Researchers have detected the virus that causes COVID-19 at four Duluth beaches in this month

Researchers detected SARS-CoV-2, a virus causing COVID-19 in water on four Lake Superior beaches in Duluth earlier this month.

A “detectable level” of virus in water samples on the area’s beaches over the weekend of 11 and September 18 at several beaches, including 13th Street Beach / Franklin Park, Leaf Erickson Park, 42nd Avenue Beach and Brighton Beach Was found University of Minnesota Medical School, Duluth Campus, which is conducting regular testing of lake water on eight area beaches.

The medical school said that the results were 100 to 1,000 copies per liter of virus levels, 10,000 times lower than levels found in wastewater. The Centers for Disease Control and Prevention “is not aware of any scientific reports indicating that the virus may spread to people from exposure to lake water,” the medical school said.

“At this time, the source or sources of the virus are unknown. Because of that, Minnesota will extend support to the C. Grant Medical School to continue monitoring eight Duluth beaches,” the medical school said in a statement to the News Tribune. “They will also work with the Minnesota Department of Health to get more information on lake streams experts and potential sources.”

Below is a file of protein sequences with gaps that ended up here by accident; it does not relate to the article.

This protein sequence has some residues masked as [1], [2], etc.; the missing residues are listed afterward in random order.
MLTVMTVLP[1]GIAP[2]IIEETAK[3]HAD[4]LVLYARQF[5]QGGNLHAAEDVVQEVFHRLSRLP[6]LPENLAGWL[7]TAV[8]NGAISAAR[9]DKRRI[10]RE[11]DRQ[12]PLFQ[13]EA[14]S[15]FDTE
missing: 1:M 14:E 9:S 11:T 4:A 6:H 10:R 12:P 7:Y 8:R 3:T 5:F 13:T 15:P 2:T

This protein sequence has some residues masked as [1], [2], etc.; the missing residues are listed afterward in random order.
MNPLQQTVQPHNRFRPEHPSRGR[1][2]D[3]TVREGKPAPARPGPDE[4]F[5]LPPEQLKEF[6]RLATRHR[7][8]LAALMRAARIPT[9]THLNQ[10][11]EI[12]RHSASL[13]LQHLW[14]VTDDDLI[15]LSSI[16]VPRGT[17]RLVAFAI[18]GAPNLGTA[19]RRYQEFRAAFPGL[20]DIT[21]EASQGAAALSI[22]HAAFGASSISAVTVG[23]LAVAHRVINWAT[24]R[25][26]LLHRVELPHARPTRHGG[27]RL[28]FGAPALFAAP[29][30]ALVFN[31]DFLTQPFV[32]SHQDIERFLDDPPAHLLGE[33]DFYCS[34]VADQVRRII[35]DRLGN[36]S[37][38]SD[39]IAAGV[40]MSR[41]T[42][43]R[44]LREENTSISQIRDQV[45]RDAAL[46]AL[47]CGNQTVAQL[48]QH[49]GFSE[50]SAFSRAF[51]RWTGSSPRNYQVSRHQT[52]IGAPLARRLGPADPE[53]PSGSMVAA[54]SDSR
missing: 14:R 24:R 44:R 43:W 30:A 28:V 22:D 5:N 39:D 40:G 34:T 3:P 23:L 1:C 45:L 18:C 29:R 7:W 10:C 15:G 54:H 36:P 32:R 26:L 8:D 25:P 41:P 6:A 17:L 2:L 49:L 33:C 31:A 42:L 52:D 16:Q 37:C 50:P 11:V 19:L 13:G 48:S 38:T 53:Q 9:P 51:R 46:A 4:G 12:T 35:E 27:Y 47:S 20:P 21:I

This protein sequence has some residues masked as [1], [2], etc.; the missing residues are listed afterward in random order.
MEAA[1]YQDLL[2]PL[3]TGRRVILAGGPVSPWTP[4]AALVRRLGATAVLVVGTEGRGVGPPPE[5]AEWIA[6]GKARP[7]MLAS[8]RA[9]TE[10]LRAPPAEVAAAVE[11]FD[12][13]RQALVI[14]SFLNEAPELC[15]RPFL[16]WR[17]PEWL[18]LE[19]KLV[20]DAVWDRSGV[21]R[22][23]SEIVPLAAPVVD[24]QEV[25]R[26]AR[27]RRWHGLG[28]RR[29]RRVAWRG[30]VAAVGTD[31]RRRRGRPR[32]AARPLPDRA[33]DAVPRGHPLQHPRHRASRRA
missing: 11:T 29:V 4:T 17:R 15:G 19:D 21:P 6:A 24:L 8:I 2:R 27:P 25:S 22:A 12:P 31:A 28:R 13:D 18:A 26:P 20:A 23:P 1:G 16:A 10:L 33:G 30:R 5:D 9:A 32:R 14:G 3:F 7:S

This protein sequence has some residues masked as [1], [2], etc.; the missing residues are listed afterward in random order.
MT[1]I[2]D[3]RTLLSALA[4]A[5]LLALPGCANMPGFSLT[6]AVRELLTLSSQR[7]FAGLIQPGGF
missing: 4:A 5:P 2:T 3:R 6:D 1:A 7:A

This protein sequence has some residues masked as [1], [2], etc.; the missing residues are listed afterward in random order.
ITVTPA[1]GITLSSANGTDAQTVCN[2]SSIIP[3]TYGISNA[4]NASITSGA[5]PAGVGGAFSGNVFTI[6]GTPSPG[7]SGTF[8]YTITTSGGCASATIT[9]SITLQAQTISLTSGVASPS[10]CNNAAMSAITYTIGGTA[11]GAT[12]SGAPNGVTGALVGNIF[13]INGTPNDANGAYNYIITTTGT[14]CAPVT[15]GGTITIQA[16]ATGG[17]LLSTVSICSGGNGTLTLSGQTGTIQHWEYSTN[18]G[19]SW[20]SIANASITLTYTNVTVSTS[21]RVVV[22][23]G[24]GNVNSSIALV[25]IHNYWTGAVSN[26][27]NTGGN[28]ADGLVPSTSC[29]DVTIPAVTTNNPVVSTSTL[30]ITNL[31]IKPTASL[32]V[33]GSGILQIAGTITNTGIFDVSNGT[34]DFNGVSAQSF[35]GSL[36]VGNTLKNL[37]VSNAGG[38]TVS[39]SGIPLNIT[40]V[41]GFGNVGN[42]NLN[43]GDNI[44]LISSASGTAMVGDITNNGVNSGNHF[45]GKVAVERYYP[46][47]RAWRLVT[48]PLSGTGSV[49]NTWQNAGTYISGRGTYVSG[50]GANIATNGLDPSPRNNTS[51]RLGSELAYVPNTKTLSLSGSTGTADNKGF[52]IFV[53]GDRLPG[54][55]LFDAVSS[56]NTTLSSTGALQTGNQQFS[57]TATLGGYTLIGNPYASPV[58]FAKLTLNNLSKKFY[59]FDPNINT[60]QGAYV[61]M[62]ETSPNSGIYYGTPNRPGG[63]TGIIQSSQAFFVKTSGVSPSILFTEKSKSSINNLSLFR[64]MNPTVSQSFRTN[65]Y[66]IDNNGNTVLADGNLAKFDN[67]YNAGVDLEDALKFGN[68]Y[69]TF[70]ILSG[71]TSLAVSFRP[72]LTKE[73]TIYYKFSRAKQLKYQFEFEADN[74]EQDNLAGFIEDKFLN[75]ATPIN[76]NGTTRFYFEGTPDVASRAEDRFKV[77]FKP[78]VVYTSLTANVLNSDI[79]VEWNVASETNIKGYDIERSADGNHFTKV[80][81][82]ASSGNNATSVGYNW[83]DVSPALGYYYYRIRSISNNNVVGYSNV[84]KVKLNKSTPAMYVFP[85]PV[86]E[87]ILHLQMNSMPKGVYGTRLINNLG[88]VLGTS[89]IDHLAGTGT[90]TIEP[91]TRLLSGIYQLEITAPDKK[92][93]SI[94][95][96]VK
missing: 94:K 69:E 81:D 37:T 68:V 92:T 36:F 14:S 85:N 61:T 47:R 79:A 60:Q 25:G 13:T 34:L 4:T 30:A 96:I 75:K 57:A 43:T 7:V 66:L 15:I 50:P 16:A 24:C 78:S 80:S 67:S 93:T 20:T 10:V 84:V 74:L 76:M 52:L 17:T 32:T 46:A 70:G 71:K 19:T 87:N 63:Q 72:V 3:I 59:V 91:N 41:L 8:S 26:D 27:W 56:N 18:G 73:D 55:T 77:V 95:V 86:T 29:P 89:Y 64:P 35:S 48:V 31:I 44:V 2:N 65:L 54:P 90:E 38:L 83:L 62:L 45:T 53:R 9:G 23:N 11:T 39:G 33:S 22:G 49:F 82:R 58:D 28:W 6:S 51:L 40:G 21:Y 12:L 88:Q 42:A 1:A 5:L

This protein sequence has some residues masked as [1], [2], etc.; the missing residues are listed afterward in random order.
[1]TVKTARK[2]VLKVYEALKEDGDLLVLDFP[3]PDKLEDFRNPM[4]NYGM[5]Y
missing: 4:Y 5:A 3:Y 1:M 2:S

The medical school urged beaches to wear masks and continue social distance.

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As the News Tribune reported last month, researchers at the University of Minnesota Medical School’s Duluth campus are regularly testing water on beaches for the virus on weekends. Since the virus is shed in a person’s feces, it is likely to be blocked from the body of a swimmer.

Researchers – assistant professors Richard Melvin and Glenn Simmons Jr. – are also looking at studying the presence of the virus in raw sewage across Minnesota, with the determination of how many people in a community get the disease based on the amount of virus in a sample Might be possible.

Waste research has given them early signs of outbreaks and reflects an increasing level of cases throughout the state.

Samples are also being taken to drop the doormats at the Twin Cities and Duluth campuses of the University of Minnesota.

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